4. Know when to speak up and when to shut up

Certainly let people know that you have this new passion for XYZ and let them know why it’s so great. Maybe it’s great because you have something for yourself, or maybe because, like me, it gives you more time with your sister and mom. MAYBE it’s that it’s making you a ton of money (I wouldn’t necessarily start off with that one). But tell them once, maybe twice if it comes up again. Do not make XYZ the only thing you can talk about with your family and friends. Do not make it your sole identity. Occasionally I will reach out to friends or acquaintances, past customers or someone I’ve noticed lurking in my group and “liking” the inventory but never pulling the trigger. I ask them if they want to host a get together to snatch up some free items, or come to an open house. I’ve sent messages that have been seen (thank you little chat heads on Facebook Messenger) but not replied to. I’ve gotten flat out “no, I think your product is _____” (fill in that blank with whatever dumb thing people say). Is the next social interaction I have with them awkward? No. Do I bring it up again before they do? No. Maybe I would sell more clothes or have a bigger team if I were aggressive with these things, but if I can be successful, enjoy myself, AND not alienate my friends, I choose that instead.

5. Branch out

You cannot rely on your core group of friends and your family to make your business successful. Hopefully they will give you a nice boost at the beginning, and you should use that momentum, but how many leggings or bags or jeans or essential oils or face creams do your friends really need? That train is going to come back to the station eventually, and before that happens you need to broaden your customer base. Carry samples or gift certificates or whatever you can give away with your business cards EV-ER-Y-WHERE. Someone says they like how your skin is glowing? Give them a sample and a business card (with your Facebook group name or web address on it!). They like your outfit? Give them a $5 or $10 discount off of their first purchase from your shop with your business card. A lot of women I know say this is the most difficult part of direct sales for them. Refer to #3: trust your product! Get out there and share how amazing XYZ is!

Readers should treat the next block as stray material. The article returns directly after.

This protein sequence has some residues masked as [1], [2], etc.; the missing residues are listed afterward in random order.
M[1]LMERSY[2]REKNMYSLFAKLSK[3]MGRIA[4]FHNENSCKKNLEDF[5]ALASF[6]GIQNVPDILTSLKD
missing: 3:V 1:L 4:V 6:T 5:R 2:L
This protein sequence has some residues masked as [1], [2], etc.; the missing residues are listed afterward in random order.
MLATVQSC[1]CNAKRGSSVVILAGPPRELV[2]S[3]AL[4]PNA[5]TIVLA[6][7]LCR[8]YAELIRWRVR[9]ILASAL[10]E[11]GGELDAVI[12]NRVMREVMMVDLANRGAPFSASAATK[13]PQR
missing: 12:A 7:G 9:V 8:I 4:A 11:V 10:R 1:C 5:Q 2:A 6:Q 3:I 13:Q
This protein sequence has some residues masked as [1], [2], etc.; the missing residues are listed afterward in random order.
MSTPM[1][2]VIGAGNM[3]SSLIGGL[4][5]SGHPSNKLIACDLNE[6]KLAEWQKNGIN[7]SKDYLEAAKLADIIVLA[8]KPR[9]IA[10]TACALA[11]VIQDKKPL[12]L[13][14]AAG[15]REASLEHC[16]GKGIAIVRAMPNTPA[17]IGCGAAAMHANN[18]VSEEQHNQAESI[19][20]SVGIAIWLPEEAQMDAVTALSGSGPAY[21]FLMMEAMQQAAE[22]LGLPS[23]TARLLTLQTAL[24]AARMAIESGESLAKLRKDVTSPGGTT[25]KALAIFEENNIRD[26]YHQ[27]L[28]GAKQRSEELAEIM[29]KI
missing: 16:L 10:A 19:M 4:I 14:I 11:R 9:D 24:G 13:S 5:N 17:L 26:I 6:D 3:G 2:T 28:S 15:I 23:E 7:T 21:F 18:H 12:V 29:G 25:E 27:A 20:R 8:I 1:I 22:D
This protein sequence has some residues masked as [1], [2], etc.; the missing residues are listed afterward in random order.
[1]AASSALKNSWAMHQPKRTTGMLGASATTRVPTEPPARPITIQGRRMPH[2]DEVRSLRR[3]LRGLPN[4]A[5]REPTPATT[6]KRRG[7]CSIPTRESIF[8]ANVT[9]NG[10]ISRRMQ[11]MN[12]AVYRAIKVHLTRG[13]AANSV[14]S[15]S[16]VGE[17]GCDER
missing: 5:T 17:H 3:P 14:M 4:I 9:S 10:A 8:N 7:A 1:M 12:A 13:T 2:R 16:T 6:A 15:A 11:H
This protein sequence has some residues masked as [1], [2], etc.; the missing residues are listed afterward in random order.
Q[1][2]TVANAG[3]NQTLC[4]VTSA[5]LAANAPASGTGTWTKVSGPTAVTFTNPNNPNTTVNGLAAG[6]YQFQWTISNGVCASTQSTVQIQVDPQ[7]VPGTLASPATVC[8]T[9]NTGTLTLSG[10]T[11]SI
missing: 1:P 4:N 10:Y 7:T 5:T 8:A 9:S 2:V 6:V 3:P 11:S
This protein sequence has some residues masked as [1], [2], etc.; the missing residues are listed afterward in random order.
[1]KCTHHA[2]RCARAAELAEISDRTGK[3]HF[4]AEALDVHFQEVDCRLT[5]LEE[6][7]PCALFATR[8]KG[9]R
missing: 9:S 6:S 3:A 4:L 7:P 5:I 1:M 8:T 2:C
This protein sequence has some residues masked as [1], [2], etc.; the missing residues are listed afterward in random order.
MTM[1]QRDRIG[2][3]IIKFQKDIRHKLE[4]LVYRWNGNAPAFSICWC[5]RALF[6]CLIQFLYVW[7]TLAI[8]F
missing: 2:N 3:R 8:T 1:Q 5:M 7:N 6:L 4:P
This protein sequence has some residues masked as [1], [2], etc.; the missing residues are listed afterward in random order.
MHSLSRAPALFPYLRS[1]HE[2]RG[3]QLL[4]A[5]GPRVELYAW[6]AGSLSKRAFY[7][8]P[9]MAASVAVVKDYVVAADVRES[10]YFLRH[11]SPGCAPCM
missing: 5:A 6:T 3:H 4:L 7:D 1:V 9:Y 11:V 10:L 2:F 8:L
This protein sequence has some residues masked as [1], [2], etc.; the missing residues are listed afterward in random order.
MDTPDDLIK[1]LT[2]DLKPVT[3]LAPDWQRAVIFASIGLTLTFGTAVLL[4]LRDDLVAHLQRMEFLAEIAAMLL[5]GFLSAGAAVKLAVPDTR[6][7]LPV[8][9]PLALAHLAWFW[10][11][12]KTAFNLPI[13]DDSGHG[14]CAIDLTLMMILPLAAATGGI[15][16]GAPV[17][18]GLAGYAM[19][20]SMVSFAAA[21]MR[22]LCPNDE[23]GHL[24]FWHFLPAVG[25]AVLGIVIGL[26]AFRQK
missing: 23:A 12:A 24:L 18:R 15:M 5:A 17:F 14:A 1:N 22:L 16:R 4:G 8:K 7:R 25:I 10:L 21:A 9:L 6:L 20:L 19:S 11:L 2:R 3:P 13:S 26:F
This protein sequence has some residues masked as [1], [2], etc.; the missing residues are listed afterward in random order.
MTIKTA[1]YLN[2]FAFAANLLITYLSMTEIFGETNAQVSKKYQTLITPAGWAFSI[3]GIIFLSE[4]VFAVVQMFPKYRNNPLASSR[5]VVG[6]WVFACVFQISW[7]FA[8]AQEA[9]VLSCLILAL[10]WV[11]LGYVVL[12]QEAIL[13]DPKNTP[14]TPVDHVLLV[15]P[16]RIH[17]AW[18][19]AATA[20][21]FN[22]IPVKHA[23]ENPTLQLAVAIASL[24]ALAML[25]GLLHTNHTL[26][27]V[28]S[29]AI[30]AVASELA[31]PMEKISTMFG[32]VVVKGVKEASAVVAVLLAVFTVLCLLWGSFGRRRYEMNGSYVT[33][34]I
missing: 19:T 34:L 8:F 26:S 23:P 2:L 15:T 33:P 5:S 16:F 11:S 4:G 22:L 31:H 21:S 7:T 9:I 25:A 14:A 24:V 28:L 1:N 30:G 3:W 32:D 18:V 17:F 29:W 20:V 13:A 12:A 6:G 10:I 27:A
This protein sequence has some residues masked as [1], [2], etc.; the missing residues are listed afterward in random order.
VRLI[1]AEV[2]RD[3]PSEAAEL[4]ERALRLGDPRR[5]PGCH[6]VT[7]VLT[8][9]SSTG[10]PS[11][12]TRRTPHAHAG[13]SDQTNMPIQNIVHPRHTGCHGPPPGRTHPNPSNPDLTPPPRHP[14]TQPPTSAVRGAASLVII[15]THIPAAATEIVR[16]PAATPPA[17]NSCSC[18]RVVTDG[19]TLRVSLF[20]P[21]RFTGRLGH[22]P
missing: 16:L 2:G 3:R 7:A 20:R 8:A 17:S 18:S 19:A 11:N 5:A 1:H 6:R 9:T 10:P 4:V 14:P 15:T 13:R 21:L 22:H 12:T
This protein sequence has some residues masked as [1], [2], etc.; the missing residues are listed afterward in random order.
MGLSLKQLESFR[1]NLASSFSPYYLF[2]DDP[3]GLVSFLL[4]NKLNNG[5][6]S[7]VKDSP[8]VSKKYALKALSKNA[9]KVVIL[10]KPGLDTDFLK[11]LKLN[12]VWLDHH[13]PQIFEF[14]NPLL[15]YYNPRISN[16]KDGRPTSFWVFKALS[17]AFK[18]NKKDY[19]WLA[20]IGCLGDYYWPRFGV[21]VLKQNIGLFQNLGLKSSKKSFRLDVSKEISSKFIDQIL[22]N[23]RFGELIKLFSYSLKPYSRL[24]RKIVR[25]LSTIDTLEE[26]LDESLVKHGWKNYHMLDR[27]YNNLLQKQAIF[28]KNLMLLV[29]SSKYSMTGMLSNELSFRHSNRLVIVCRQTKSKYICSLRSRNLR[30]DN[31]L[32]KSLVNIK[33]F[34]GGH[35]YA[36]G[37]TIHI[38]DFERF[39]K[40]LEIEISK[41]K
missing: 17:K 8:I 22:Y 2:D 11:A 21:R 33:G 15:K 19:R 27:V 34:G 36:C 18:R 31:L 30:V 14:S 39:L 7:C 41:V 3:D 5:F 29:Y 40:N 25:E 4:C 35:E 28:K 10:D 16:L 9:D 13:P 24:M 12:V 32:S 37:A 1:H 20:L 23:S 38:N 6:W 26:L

Treat your customers LIKE GOLD and they will keep coming back no matter what travesty occurs. We do giveaways in our Facebook group 3-4 times each week. We give away clothes, we give away cash or discounts to spend during a sale, free shipping, a pair of earrings to go with their outfit. Let your customers know that you appreciate them! Without them, you would not and will not continue to have success in your business. Yes this can cost you a little bit on the front end, but we find it is so worth it in the long run.

Do you do direct sales and have tips to share? Tell us by leaving a comment!


  1. Love this. I definitely keep my personal & business page separate, so people can choose to follow it or not. I don’t like to bombard, or fill up news feeds. Treating friends and family as people first and not just “another customer” makes a huge difference. I’ve reconnected with many people through my business which has been a blessing as I’ve been able to catch up with them in their personal lives & reach out & help in ways I might not have had an opportunity to otherwise. Branching out of your inner circle will definitely help too, and you might meet even more new friends along the way!